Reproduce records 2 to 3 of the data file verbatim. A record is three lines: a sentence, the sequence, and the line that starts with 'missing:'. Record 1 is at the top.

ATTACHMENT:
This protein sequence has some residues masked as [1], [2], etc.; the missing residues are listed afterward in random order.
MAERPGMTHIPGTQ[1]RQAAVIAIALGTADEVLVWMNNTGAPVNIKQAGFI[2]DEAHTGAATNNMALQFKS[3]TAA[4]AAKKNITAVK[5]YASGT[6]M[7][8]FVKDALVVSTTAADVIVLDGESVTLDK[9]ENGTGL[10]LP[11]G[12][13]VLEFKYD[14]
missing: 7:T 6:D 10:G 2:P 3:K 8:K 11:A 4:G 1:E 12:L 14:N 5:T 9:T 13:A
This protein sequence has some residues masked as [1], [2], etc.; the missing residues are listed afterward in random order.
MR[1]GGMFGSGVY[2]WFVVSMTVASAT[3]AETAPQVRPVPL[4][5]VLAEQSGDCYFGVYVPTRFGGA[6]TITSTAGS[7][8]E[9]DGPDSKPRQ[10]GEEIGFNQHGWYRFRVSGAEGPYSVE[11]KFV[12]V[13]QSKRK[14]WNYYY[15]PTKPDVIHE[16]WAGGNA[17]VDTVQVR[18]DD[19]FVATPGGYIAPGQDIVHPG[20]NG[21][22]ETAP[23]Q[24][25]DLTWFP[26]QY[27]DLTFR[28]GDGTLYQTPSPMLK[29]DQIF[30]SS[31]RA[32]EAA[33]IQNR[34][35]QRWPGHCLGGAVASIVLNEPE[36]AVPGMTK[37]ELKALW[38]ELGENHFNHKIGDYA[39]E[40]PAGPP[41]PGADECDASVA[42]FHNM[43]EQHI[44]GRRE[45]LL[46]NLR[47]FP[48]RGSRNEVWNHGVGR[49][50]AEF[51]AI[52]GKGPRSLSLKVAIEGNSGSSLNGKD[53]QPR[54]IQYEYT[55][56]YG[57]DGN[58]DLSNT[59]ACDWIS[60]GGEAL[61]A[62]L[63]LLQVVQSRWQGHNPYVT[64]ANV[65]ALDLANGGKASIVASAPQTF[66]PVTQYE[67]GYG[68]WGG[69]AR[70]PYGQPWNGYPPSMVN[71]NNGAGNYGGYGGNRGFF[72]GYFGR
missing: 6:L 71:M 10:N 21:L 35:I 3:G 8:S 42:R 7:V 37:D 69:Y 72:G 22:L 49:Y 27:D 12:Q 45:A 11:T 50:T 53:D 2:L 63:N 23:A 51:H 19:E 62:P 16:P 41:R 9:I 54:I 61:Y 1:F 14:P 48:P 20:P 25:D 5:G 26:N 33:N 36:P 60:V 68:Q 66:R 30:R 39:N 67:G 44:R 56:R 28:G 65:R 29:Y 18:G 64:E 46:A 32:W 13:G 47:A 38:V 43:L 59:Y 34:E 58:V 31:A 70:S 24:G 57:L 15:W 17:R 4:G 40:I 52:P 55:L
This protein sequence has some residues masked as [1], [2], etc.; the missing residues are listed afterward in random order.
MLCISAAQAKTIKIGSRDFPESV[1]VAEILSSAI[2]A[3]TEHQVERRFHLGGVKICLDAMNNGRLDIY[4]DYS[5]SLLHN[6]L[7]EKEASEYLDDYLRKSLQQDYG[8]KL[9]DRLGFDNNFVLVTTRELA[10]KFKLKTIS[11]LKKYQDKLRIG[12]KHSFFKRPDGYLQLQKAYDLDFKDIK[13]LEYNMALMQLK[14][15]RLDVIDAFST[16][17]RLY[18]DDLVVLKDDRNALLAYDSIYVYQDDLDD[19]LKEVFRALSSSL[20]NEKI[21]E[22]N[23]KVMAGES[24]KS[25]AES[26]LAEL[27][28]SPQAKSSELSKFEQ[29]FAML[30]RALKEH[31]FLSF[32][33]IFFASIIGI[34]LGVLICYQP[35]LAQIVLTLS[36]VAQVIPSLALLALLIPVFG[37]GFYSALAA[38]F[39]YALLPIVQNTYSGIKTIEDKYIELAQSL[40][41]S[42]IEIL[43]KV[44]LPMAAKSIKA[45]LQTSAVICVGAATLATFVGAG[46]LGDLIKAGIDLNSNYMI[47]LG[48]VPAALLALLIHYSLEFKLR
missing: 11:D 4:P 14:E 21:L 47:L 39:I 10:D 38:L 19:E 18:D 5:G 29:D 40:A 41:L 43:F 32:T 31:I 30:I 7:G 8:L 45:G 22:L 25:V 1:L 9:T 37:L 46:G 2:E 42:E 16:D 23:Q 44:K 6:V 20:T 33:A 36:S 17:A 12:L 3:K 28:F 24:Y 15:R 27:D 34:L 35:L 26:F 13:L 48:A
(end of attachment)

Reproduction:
This protein sequence has some residues masked as [1], [2], etc.; the missing residues are listed afterward in random order.
MR[1]GGMFGSGVY[2]WFVVSMTVASAT[3]AETAPQVRPVPL[4][5]VLAEQSGDCYFGVYVPTRFGGA[6]TITSTAGS[7][8]E[9]DGPDSKPRQ[10]GEEIGFNQHGWYRFRVSGAEGPYSVE[11]KFV[12]V[13]QSKRK[14]WNYYY[15]PTKPDVIHE[16]WAGGNA[17]VDTVQVR[18]DD[19]FVATPGGYIAPGQDIVHPG[20]NG[21][22]ETAP[23]Q[24][25]DLTWFP[26]QY[27]DLTFR[28]GDGTLYQTPSPMLK[29]DQIF[30]SS[31]RA[32]EAA[33]IQNR[34][35]QRWPGHCLGGAVASIVLNEPE[36]AVPGMTK[37]ELKALW[38]ELGENHFNHKIGDYA[39]E[40]PAGPP[41]PGADECDASVA[42]FHNM[43]EQHI[44]GRRE[45]LL[46]NLR[47]FP[48]RGSRNEVWNHGVGR[49][50]AEF[51]AI[52]GKGPRSLSLKVAIEGNSGSSLNGKD[53]QPR[54]IQYEYT[55][56]YG[57]DGN[58]DLSNT[59]ACDWIS[60]GGEAL[61]A[62]L[63]LLQVVQSRWQGHNPYVT[64]ANV[65]ALDLANGGKASIVASAPQTF[66]PVTQYE[67]GYG[68]WGG[69]AR[70]PYGQPWNGYPPSMVN[71]NNGAGNYGGYGGNRGFF[72]GYFGR
missing: 6:L 71:M 10:N 21:L 35:I 3:G 8:S 42:R 7:V 37:D 69:Y 72:G 22:L 49:Y 27:D 12:Q 45:A 11:T 50:T 53:D 2:L 63:N 23:A 51:H 19:E 62:P 16:P 41:R 9:I 54:I 61:Y 1:F 14:P 48:P 20:P 25:D 5:G 26:N 33:N 36:P 60:V 68:Q 66:R 30:R 39:N 67:G 44:R 56:R 28:G 65:R 29:Y 18:G 64:E 46:A 32:W 13:G 47:A 38:V 43:L 59:Y 34:E 58:V 31:A 70:S 24:G 57:L 15:W 17:R 4:G 40:I 52:P 55:L
This protein sequence has some residues masked as [1], [2], etc.; the missing residues are listed afterward in random order.
MLCISAAQAKTIKIGSRDFPESV[1]VAEILSSAI[2]A[3]TEHQVERRFHLGGVKICLDAMNNGRLDIY[4]DYS[5]SLLHN[6]L[7]EKEASEYLDDYLRKSLQQDYG[8]KL[9]DRLGFDNNFVLVTTRELA[10]KFKLKTIS[11]LKKYQDKLRIG[12]KHSFFKRPDGYLQLQKAYDLDFKDIK[13]LEYNMALMQLK[14][15]RLDVIDAFST[16][17]RLY[18]DDLVVLKDDRNALLAYDSIYVYQDDLDD[19]LKEVFRALSSSL[20]NEKI[21]E[22]N[23]KVMAGES[24]KS[25]AES[26]LAEL[27][28]SPQAKSSELSKFEQ[29]FAML[30]RALKEH[31]FLSF[32][33]IFFASIIGI[34]LGVLICYQP[35]LAQIVLTLS[36]VAQVIPSLALLALLIPVFG[37]GFYSALAA[38]F[39]YALLPIVQNTYSGIKTIEDKYIELAQSL[40][41]S[42]IEIL[43]KV[44]LPMAAKSIKA[45]LQTSAVICVGAATLATFVGAG[46]LGDLIKAGIDLNSNYMI[47]LG[48]VPAALLALLIHYSLEFKLR
missing: 11:D 4:P 14:E 21:L 47:L 39:I 10:D 38:L 19:E 18:D 5:G 29:D 40:A 41:L 43:F 32:T 31:I 30:I 7:G 8:L 45:G 22:L 25:V 1:L 9:T 37:L 46:G 2:E 42:E 16:D 23:Q 44:K 6:V 20:T 33:A 36:S 17:A 12:L 3:K 28:F 24:Y 15:R 27:D 34:L 35:L 26:F 13:L 48:A